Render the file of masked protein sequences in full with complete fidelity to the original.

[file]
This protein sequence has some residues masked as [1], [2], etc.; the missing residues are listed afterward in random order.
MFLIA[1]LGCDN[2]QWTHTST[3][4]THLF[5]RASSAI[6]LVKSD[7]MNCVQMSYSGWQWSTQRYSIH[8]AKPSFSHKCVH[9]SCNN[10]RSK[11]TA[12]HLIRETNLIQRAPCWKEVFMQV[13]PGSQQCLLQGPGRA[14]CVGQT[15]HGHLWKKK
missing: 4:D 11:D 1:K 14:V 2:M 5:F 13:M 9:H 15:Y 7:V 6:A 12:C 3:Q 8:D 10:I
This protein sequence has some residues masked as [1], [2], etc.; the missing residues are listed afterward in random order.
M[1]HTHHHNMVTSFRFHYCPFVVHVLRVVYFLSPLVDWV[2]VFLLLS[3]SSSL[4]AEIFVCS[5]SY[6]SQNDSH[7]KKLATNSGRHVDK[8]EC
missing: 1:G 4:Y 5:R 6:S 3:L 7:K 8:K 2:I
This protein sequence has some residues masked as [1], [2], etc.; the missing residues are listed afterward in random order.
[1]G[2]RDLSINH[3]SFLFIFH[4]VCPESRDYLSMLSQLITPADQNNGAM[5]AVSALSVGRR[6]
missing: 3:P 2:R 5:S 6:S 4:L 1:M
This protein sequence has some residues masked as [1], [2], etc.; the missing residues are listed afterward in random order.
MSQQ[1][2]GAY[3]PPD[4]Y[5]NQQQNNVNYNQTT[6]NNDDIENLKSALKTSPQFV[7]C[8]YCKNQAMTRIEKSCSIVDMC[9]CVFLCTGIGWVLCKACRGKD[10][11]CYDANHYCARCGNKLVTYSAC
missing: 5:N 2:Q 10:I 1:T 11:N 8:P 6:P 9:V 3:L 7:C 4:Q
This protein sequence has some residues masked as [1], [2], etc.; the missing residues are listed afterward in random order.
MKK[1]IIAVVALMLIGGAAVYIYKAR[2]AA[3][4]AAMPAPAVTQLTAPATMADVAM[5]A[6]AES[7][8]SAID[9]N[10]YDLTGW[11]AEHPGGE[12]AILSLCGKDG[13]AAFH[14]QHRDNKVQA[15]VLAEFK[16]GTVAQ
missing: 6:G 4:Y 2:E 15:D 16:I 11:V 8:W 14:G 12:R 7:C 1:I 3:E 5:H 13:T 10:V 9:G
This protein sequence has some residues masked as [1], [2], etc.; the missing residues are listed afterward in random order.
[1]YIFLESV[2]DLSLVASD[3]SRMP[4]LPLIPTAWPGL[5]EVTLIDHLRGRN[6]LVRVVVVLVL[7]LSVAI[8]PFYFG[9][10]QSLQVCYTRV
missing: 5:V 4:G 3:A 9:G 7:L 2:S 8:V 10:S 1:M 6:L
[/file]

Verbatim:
This protein sequence has some residues masked as [1], [2], etc.; the missing residues are listed afterward in random order.
MFLIA[1]LGCDN[2]QWTHTST[3][4]THLF[5]RASSAI[6]LVKSD[7]MNCVQMSYSGWQWSTQRYSIH[8]AKPSFSHKCVH[9]SCNN[10]RSK[11]TA[12]HLIRETNLIQRAPCWKEVFMQV[13]PGSQQCLLQGPGRA[14]CVGQT[15]HGHLWKKK
missing: 4:D 11:D 1:K 14:V 2:M 5:F 13:M 9:H 15:Y 7:V 6:A 12:C 3:Q 8:D 10:I
This protein sequence has some residues masked as [1], [2], etc.; the missing residues are listed afterward in random order.
M[1]HTHHHNMVTSFRFHYCPFVVHVLRVVYFLSPLVDWV[2]VFLLLS[3]SSSL[4]AEIFVCS[5]SY[6]SQNDSH[7]KKLATNSGRHVDK[8]EC
missing: 1:G 4:Y 5:R 6:S 3:L 7:K 8:K 2:I
This protein sequence has some residues masked as [1], [2], etc.; the missing residues are listed afterward in random order.
[1]G[2]RDLSINH[3]SFLFIFH[4]VCPESRDYLSMLSQLITPADQNNGAM[5]AVSALSVGRR[6]
missing: 3:P 2:R 5:S 6:S 4:L 1:M
This protein sequence has some residues masked as [1], [2], etc.; the missing residues are listed afterward in random order.
MSQQ[1][2]GAY[3]PPD[4]Y[5]NQQQNNVNYNQTT[6]NNDDIENLKSALKTSPQFV[7]C[8]YCKNQAMTRIEKSCSIVDMC[9]CVFLCTGIGWVLCKACRGKD[10][11]CYDANHYCARCGNKLVTYSAC
missing: 5:N 2:Q 10:I 1:T 11:N 8:P 6:P 9:V 3:L 7:C 4:Q
This protein sequence has some residues masked as [1], [2], etc.; the missing residues are listed afterward in random order.
MKK[1]IIAVVALMLIGGAAVYIYKAR[2]AA[3][4]AAMPAPAVTQLTAPATMADVAM[5]A[6]AES[7][8]SAID[9]N[10]YDLTGW[11]AEHPGGE[12]AILSLCGKDG[13]AAFH[14]QHRDNKVQA[15]VLAEFK[16]GTVAQ
missing: 6:G 4:Y 2:E 15:D 16:I 11:V 8:W 14:G 12:R 7:C 1:I 3:E 5:H 13:T 10:V 9:G
This protein sequence has some residues masked as [1], [2], etc.; the missing residues are listed afterward in random order.
[1]YIFLESV[2]DLSLVASD[3]SRMP[4]LPLIPTAWPGL[5]EVTLIDHLRGRN[6]LVRVVVVLVL[7]LSVAI[8]PFYFG[9][10]QSLQVCYTRV
missing: 5:V 4:G 3:A 9:G 7:L 2:S 8:V 10:S 1:M 6:L